It takes 2 weeks for warships to reach the Gulf from the US, so consider that when talking about the minimum on day 0, and day 10.

Assets include all naval vessels and logistics vessels, including carriers, Marine ships, combatants, submarines, and logistics ships. Does not include land based forces (USAF, Army Units, SOF, Navy Based Assets in Bahrain).

zraver
01 Jun 07,, 00:26
This is an interesting discussion. The statement above isn't historically accurate though.

Remember, Israel forgot to tell the US they were going to attack Egypt in the 6 days war. I think any Iran strike will be similar to this, because like the 6 days war, Israel would only attack Iran if the country truly believed its survival was at stake. Under those conditions, Israel would not tell the US.

Also to twist the topic a little I would pose the question...

What is the bare minimum of US Naval assets required in the Persian Gulf and surrounding waters for the US to attack Iran on Day 0. What about Day 10.

I think I know the USN answer, but I am curious what many here would think.

It takes 2 weeks for warships to reach the Gulf from the US, so consider that when talking about the minimum on day 0, and day 10.

Assets include all naval vessels and logistics vessels, including carriers, Marine ships, combatants, submarines, and logistics ships. Does not include land based forces (USAF, Army Units, SOF, Navy Based Assets in Bahrain).



Whats the objective?

is it just to take out the reactors, reactores, navy, and anti-shipping and SRBM missiles, just the anti-shipping and SRBM? Mission determines the level of force that would be required, then you modify by other consideratiosn like politics and allies. 3-4 attack subs with a couple of nuclear armed tomahawks and a larger number of anti-shipping tomahawks could denude Iran over night without touching the reactos by destroying Iran's ability to wage a tanker war. Without that she would probably have to talk or face more miltiary action at the leisure of the US.

Galrahn
01 Jun 07,, 00:52
Whats the objective?

As always, it is political.

There are 9,260 news hits on google for the past month alone regarding a military confrontation with Iran. This topic is a reflection of that ongoing media discussion, as is this specific forum on WAB, so I pose the question...

What is the minimum US Navy (or allies) force required by the US to achieve a political victory to the effect of removing the Iranian nuclear weapons program that may or may not even exist, and further the political objective of 'eventual' regime change.

You do of coarse ask the right question, in my opinion anyway.

zraver
01 Jun 07,, 01:41
August 15th 2007 would always be remembered as Iran's Pearl Harbor Day. That morning at 3:15 AM a B-2 Spirit Bomber that had left Missouri 2 days earlier on a "routine' training flight dropped two deep penetrating bombs severing Iran's links with its coastal regions near Bandar Abbas. At 3:16 before anyone was even aware of the event the US unleashed "Operation Earwig" a massive co-ordinated attack on Iran's cyber,phone, and electronic spectrum assets effectively blinding the country. Included in this infowar attack were spoofed messages containing contradictory orders for various units, the result was that the entire defense establishment was thrown into temporary confusion. Most Iranian airforce planes that did manage to get scrambled went running for the prized reactors or Tehran leaving the actual US targets uncovered.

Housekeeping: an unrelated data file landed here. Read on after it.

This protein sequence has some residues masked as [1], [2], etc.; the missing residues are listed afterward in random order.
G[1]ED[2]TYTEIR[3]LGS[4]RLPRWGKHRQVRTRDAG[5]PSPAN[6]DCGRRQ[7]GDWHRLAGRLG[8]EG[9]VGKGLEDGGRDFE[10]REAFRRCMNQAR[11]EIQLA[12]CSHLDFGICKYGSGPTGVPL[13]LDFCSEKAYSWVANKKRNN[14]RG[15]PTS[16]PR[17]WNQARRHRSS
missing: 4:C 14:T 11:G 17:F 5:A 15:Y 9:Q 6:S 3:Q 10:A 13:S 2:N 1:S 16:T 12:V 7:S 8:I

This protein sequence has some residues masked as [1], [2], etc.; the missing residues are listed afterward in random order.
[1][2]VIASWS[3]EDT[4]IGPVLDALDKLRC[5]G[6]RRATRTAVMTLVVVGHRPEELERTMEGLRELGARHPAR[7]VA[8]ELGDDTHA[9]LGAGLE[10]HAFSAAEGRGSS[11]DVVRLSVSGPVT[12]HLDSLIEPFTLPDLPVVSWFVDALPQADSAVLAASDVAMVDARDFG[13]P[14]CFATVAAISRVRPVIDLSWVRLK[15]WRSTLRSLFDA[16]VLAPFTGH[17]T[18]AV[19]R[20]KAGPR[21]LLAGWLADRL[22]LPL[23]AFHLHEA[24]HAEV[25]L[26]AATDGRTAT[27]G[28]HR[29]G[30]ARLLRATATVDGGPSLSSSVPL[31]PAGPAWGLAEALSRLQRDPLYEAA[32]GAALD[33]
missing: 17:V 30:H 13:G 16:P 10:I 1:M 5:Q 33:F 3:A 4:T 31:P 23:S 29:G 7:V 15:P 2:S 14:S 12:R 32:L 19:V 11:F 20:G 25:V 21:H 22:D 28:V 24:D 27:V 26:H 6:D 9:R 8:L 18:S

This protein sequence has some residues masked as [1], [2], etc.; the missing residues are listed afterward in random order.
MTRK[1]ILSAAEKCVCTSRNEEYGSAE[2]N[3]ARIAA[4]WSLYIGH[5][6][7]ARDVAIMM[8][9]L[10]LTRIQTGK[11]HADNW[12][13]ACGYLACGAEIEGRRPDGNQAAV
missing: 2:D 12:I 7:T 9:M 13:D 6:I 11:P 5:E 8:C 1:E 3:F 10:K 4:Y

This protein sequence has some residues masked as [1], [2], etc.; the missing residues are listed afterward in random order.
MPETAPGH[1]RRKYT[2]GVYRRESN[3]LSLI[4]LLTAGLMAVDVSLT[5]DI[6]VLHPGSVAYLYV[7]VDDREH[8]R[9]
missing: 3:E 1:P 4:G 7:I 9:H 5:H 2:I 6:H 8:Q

The first real combat occured at 3:27 when a mk 48 torpedoe slammed into an Iranian kilo class submarine, by 4:23 Iran's magor surface and submarine combatants were sitting on the bottom of the Persian Gulf or running for thier lives. At 4:02 Cruise missiles from the submarines and USN stationed just outside the gulf began impacting on Iran's missile launch sites and coastal batteries. At 4:30 that mornin USN Seals (and unrevealed at the time SAS and ASAS) troops began taking over several platforms in the Gulf controlled by Iran.

By the time the sun came up and as USN F/A-18's loaded for anti-shipping took over the anti-shipping/ tanker escort mission it was nearly over. Iran's missiles the fast boats were finally getting into the fight but it they were firing blind and scored no hits on the tankers now doing their best to leave the warzone. Dozens of fast attack craft made piecemeal dashes into the Gulf and all but 4 were intercepted before they could aquire a target and launch, the 4 that did fire found no hits in the anti-missile and ecm rich envirment. The carriers, iran's first choice had slipped out of the Gulf unremarked a few days earlier and were now safely in the vastness of the Indian Ocean. Around noon Iran made a fatal blunder and fired a SCUD missile loaded with mustard gas at King Khalid Military City. The missile was not a solo launch it was part of a wave of missiles being sent towards the Arabian Kingdom. Most were easily dispatched by the Patriot block III's but a few incluing the mustard gas armed one got through.